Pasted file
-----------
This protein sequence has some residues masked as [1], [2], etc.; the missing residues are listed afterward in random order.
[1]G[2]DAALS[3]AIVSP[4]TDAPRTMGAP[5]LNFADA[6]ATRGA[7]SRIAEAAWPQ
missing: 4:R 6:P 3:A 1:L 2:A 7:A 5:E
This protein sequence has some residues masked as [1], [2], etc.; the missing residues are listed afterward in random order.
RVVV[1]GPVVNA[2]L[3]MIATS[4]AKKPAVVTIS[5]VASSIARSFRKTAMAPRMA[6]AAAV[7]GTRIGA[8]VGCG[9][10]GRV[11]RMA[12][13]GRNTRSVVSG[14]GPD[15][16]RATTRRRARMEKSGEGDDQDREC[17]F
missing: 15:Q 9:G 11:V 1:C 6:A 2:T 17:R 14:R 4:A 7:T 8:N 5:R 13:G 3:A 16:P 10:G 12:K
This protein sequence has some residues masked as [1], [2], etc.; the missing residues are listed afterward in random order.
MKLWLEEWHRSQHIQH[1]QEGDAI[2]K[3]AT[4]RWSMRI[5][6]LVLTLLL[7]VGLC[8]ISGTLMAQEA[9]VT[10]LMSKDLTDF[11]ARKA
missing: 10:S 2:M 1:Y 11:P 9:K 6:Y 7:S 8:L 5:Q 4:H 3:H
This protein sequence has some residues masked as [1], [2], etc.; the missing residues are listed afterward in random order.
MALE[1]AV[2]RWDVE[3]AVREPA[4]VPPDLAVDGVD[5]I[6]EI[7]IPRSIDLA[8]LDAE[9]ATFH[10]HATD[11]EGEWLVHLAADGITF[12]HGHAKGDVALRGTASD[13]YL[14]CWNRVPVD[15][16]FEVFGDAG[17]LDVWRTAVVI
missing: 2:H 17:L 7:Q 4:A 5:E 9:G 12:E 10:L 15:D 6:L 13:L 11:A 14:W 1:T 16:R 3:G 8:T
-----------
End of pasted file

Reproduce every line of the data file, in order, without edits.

This protein sequence has some residues masked as [1], [2], etc.; the missing residues are listed afterward in random order.
[1]G[2]DAALS[3]AIVSP[4]TDAPRTMGAP[5]LNFADA[6]ATRGA[7]SRIAEAAWPQ
missing: 4:R 6:P 3:A 1:L 2:A 7:A 5:E
This protein sequence has some residues masked as [1], [2], etc.; the missing residues are listed afterward in random order.
RVVV[1]GPVVNA[2]L[3]MIATS[4]AKKPAVVTIS[5]VASSIARSFRKTAMAPRMA[6]AAAV[7]GTRIGA[8]VGCG[9][10]GRV[11]RMA[12][13]GRNTRSVVSG[14]GPD[15][16]RATTRRRARMEKSGEGDDQDREC[17]F
missing: 15:Q 9:G 11:V 1:C 6:A 2:T 17:R 14:R 4:A 7:T 8:N 5:R 13:G 3:A 16:P 10:G 12:K
This protein sequence has some residues masked as [1], [2], etc.; the missing residues are listed afterward in random order.
MKLWLEEWHRSQHIQH[1]QEGDAI[2]K[3]AT[4]RWSMRI[5][6]LVLTLLL[7]VGLC[8]ISGTLMAQEA[9]VT[10]LMSKDLTDF[11]ARKA
missing: 10:S 2:M 1:Y 11:P 9:K 6:Y 7:S 8:L 5:Q 4:H 3:H
This protein sequence has some residues masked as [1], [2], etc.; the missing residues are listed afterward in random order.
MALE[1]AV[2]RWDVE[3]AVREPA[4]VPPDLAVDGVD[5]I[6]EI[7]IPRSIDLA[8]LDAE[9]ATFH[10]HATD[11]EGEWLVHLAADGITF[12]HGHAKGDVALRGTASD[13]YL[14]CWNRVPVD[15][16]FEVFGDAG[17]LDVWRTAVVI
missing: 2:H 17:L 7:Q 4:A 5:E 9:G 12:E 10:L 15:D 6:L 13:L 11:A 14:W 1:T 16:R 3:G 8:T